OBJECTIVES: This report presents statistics from the 2008 National Health Interview Survey (NHIS) on selected measures of oral health status and oral health care access for adults aged 18-64. Estimates are presented by sex, age, race and ethnicity, nativity, education, poverty status, health and dental insurance status, region, place of residence, dentition status, current smoking status, current drinking status, and diabetes status.
DATA SOURCE: NHIS is a multistage probability sample survey conducted annually by interviewers of the U.S. Census Bureau for the Centers for Disease Control and Prevention’s National Center for Health Statistics, and is representative of the civilian noninstitutionalized population of the United States. Data are collected for all family members during face-to-face interviews with adults present at the time of interview. Additional health information is obtained from one randomly selected adult. If the selected adult is physically or mentally incapable of responding for himself or herself, a proxy respondent is used.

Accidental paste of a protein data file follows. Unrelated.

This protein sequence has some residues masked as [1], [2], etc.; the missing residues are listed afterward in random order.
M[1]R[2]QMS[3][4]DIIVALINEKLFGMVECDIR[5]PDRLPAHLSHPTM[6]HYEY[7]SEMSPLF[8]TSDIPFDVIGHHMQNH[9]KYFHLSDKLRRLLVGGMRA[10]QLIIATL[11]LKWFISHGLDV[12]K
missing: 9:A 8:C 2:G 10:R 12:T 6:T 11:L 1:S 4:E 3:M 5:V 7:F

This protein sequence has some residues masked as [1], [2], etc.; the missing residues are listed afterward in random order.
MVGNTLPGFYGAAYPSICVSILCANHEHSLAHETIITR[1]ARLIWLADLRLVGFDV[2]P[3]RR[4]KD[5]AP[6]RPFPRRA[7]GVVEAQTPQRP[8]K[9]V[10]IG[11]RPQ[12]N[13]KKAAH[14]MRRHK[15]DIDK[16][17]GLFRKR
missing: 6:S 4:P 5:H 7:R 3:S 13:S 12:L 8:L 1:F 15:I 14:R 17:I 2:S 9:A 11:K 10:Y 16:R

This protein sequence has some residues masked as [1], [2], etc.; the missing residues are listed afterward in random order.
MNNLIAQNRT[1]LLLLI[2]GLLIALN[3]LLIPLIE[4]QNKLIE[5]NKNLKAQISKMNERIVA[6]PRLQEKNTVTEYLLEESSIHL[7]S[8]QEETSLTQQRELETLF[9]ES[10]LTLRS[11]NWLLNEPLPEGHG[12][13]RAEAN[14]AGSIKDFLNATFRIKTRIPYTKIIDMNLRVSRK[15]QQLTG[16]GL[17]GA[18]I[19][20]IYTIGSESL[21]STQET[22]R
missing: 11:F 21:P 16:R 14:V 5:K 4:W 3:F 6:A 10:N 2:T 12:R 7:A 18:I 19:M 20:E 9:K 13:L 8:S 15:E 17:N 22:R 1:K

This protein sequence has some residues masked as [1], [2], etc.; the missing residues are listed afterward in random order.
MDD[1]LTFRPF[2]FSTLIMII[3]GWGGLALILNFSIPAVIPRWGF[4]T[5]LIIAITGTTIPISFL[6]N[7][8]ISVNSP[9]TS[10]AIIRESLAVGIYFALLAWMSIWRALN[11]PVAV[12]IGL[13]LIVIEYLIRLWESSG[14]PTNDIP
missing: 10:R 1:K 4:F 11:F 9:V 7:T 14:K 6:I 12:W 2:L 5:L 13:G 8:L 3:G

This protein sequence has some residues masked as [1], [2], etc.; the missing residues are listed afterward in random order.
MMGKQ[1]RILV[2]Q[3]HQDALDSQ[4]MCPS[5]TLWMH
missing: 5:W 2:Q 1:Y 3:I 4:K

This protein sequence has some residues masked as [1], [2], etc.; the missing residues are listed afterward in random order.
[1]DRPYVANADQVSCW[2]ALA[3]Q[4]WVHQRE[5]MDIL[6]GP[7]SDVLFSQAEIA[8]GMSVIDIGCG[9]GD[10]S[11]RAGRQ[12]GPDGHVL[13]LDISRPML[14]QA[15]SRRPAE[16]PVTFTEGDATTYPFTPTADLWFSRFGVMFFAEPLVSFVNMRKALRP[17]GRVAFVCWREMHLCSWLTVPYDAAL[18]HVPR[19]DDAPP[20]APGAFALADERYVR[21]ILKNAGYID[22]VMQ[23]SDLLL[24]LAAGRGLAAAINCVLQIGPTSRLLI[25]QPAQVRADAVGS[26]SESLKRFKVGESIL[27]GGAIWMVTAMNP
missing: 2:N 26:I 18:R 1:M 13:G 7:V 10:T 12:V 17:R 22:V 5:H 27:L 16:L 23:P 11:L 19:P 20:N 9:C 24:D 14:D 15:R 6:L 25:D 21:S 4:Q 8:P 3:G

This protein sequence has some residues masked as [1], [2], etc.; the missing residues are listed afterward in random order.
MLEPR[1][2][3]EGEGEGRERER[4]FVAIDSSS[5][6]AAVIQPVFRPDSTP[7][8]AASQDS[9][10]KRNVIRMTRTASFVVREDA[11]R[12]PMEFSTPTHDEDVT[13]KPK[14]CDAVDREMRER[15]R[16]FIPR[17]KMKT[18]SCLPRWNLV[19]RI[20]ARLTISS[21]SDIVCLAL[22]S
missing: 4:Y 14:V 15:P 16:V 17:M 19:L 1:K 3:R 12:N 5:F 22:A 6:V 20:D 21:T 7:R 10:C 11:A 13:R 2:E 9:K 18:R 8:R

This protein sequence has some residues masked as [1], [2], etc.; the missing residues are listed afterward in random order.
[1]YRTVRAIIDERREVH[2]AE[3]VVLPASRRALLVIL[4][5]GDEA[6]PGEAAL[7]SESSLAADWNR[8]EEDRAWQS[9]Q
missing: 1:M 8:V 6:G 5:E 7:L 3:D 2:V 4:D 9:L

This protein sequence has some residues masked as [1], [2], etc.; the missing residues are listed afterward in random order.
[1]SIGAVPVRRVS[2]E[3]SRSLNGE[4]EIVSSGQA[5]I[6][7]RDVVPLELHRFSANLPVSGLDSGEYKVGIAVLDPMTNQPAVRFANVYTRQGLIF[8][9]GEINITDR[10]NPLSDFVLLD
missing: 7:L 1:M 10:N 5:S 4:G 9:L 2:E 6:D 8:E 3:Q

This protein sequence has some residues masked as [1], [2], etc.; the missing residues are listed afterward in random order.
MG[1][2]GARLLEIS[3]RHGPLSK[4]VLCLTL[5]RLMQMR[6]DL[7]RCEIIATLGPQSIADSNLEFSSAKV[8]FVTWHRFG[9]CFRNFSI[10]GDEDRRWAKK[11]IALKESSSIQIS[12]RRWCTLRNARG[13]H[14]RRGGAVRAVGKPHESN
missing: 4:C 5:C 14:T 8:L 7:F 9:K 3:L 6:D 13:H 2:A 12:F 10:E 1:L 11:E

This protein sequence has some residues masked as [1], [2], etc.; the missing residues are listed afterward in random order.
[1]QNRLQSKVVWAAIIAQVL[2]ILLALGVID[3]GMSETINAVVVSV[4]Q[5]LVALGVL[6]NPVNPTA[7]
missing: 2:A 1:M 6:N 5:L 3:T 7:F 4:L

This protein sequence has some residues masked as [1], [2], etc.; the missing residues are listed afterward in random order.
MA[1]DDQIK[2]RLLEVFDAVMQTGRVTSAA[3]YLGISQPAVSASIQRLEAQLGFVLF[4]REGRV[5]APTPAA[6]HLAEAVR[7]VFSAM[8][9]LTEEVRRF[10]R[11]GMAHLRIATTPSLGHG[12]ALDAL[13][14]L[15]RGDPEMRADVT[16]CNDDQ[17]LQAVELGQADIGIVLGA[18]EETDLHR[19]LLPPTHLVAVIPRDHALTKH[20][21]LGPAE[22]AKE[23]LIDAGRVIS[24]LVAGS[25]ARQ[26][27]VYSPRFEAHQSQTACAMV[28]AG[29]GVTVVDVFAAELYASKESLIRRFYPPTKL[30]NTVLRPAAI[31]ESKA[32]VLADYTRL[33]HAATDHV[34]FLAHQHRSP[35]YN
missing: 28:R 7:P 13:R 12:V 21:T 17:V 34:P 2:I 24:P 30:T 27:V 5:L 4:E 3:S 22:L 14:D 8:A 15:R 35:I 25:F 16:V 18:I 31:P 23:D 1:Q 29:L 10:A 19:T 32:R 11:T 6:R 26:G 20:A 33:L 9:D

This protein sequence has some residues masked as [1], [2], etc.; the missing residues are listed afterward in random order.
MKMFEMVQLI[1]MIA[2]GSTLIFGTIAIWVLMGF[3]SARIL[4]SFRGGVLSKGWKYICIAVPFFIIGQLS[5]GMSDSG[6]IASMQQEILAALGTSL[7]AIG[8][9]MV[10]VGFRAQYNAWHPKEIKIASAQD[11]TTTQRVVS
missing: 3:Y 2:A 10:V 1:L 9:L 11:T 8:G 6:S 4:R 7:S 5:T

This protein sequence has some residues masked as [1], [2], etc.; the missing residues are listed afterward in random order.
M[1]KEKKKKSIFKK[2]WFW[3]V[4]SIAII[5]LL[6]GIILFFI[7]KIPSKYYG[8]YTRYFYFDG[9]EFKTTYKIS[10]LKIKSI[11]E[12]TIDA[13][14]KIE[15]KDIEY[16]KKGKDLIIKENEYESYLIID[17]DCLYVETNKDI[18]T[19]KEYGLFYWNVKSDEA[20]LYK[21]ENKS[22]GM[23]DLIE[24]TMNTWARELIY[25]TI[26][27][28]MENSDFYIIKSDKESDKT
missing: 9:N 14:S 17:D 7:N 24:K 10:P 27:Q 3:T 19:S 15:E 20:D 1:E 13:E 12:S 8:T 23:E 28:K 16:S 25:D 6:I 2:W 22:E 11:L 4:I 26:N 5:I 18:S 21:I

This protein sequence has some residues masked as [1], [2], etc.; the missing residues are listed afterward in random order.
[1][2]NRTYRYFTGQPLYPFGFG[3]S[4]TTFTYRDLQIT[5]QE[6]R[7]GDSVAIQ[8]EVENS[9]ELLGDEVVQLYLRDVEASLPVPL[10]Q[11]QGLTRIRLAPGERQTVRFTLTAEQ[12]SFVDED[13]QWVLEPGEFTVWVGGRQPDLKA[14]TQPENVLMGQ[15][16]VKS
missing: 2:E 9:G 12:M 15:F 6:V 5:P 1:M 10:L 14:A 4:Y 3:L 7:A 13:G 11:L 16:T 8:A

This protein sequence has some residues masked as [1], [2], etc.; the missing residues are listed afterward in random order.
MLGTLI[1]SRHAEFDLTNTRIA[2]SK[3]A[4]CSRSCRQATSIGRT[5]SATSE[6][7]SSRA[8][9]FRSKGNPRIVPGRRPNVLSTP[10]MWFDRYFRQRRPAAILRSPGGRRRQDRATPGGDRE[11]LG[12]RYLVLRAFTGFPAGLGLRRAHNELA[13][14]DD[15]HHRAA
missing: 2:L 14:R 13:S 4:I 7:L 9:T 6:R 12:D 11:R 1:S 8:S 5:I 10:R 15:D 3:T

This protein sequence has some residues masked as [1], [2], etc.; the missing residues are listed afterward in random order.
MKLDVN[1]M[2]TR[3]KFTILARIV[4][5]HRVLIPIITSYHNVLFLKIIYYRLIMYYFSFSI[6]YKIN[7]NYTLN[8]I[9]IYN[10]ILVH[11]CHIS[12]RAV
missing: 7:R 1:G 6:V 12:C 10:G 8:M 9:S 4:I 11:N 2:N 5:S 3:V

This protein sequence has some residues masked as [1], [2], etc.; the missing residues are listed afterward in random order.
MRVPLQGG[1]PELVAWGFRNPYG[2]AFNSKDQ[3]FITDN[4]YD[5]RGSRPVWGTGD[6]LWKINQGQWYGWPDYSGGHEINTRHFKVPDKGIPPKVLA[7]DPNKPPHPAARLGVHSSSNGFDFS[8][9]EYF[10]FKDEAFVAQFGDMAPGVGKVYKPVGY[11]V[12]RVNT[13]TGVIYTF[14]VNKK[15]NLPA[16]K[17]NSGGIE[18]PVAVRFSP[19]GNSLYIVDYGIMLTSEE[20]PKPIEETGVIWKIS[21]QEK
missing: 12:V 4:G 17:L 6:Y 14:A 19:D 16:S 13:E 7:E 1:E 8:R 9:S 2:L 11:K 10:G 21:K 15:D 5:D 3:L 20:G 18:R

SELECTED HIGHLIGHTS: Among adults aged 18-64, about three-quarters had very good or good oral health, 17% had fair oral health, and 7% had poor oral health. Adults with Medicaid were almost five times as likely as adults with private health insurance to have poor oral health. Adults with Medicaid (21%) were almost twice as likely as adults overall (12%) to not have had a dental visit in more than 5 years. Among adults aged 18-64, the main reason to forgo a dental visit for an oral health problem in the past 6 months was cost; 42% could not afford treatment or did not have insurance. Fear was the reason that 1 out of 10 adults did not visit the dentist for an oral health problem.